Jess Lee got her initial job at Polyvore, a website allowing consumers to shop outfits and interior design tableaus put together by its users, by emailing one of the founders to ask for certain tweaks to be made to the site. With four years as a project manager at Google under her belt, the Stanford Computer Science graduate became the company’s first hire and was promoted to CEO – and made an honorary co-founder – just a few years later.

After Polyvore was acquired by Yahoo (it launched in Australia under its new owner just last year), Lee became one of the most important – and most recognised – leaders in the field of fashion technology. And as if that’s not enough, she was picked as the first female investing partner at the hugely prominent venture capital company, Sequoia Capital, in late 2016, which dominated headlines in the tech media at the time. The Hong Kong-born businesswoman also uses her profile for good, having spoken out – quite rightly – about the lack of diversity in the fashion world to high-profile magazines like Forbes.

4) Tavi Gevinson

This 20-year-old became a teen sensation when she made her first push into the world of online writing at just 11 years old with a surprisingly sophisticated fashion blog. Fast-forward four years later and, having developed a more politically-based, feminist viewpoint, Tavi Gevinson launched Rookie Magazine, pretty much the online bible for teen girls, which is more likely to give guidance with articles on becoming community leaders than how to wear makeup to attract boys (#refreshing).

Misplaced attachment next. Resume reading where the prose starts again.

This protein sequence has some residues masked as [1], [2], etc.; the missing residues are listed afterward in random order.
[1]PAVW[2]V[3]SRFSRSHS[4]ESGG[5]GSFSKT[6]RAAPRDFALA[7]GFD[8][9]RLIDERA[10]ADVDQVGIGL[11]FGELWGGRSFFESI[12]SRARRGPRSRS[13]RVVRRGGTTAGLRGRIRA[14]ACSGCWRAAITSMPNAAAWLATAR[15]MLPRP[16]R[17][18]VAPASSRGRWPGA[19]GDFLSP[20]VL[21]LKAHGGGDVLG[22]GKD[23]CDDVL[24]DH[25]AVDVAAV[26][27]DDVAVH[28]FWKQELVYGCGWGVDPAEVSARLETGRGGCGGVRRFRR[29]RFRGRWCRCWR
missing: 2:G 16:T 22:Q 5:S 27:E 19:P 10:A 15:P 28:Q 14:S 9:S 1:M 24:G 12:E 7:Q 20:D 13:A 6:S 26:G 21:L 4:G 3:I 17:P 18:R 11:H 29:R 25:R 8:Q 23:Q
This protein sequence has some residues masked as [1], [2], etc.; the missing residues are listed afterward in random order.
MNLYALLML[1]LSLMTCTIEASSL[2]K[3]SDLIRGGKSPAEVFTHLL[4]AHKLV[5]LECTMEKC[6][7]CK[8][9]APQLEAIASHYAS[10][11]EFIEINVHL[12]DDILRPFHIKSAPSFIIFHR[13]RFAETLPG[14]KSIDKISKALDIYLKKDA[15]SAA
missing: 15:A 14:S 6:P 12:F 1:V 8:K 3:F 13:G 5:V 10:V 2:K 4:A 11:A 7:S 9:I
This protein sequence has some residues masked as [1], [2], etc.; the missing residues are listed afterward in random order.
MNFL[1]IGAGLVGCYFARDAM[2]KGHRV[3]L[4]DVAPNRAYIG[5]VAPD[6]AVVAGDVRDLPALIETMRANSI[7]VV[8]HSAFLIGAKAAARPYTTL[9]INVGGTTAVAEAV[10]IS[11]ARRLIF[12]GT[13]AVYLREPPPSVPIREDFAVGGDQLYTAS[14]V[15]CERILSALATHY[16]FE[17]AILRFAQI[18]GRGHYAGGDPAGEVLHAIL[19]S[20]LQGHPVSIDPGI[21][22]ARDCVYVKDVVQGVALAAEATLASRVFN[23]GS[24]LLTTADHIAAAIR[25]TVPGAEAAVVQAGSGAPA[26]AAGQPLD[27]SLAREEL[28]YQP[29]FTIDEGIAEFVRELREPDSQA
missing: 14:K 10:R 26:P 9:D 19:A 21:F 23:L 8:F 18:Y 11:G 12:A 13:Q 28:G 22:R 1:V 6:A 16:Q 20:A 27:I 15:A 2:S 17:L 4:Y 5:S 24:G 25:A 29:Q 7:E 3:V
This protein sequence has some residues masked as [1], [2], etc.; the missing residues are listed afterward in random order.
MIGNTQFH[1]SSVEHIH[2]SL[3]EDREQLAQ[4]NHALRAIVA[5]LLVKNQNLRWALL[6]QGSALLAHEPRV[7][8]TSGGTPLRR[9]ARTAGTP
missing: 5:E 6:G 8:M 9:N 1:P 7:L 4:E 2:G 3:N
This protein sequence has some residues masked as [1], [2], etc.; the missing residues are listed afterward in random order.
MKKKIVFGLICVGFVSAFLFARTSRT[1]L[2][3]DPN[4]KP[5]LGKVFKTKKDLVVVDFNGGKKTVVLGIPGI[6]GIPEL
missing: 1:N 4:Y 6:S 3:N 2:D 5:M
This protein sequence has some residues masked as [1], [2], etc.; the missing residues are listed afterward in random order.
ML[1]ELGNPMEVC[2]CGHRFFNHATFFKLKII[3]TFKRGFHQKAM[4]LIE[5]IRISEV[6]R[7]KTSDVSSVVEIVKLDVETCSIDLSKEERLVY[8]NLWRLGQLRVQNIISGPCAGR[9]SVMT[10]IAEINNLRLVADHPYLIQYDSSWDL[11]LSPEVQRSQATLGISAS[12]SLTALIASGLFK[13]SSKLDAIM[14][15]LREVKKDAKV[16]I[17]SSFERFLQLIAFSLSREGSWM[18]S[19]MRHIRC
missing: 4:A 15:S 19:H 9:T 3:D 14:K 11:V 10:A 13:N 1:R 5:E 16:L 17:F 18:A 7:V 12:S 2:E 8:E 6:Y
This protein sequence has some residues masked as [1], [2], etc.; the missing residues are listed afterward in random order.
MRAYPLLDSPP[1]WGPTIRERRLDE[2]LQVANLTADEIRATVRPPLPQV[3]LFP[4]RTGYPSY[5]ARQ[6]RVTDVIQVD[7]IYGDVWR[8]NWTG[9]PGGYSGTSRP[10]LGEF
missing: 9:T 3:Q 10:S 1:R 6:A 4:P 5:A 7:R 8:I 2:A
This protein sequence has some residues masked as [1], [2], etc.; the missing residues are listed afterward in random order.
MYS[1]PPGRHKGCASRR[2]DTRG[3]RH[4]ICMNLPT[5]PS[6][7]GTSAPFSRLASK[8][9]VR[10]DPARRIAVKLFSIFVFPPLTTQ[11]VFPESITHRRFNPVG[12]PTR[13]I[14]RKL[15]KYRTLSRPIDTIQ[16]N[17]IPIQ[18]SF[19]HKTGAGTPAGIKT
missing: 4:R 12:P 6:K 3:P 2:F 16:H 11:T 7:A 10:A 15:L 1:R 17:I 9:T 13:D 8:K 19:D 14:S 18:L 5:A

As a voice of her generation, she’s also given inspiring TED talks and is extremely supportive of the members of her community of young women, often publishing reader submissions on Rookie and giving young women their starts in journalism, an incredibly challenging industry to break into. Gevinson is now making her foray into acting in plays by night, while running her pioneering magazine by day.

5) Ally Watson

A move to Melbourne flicked the switch on Scottish developer Ally Watson’s thriving startup. As an expat she sought out tech meetups but was disappointed that the participants were mostly men – so she created her own aimed at women. When 110 people showed up to the first event, it sparked the idea for Code Like A Girl, a company which tutors women who want to learn how to code.

To keep these workshops as accessible as possible, Watson seeks out sponsorship from tech businesses, with a view to keeping tickets at an affordable $15 per sesh. As a woman in such a male-dominated industry, she says she also enjoys shattering stereotypes and breaking down barriers. And she’s refreshingly down to earth to boot. “I try to be honest about what I do and make myself vulnerable by talking about my failures,” she told the SMH. “There’s a tendency in the tech community not to do that.”

These five entrepreneurs are just a handful of amazing women who keep striving and thriving every day. Who would make it onto your list? Let us know in the comments below.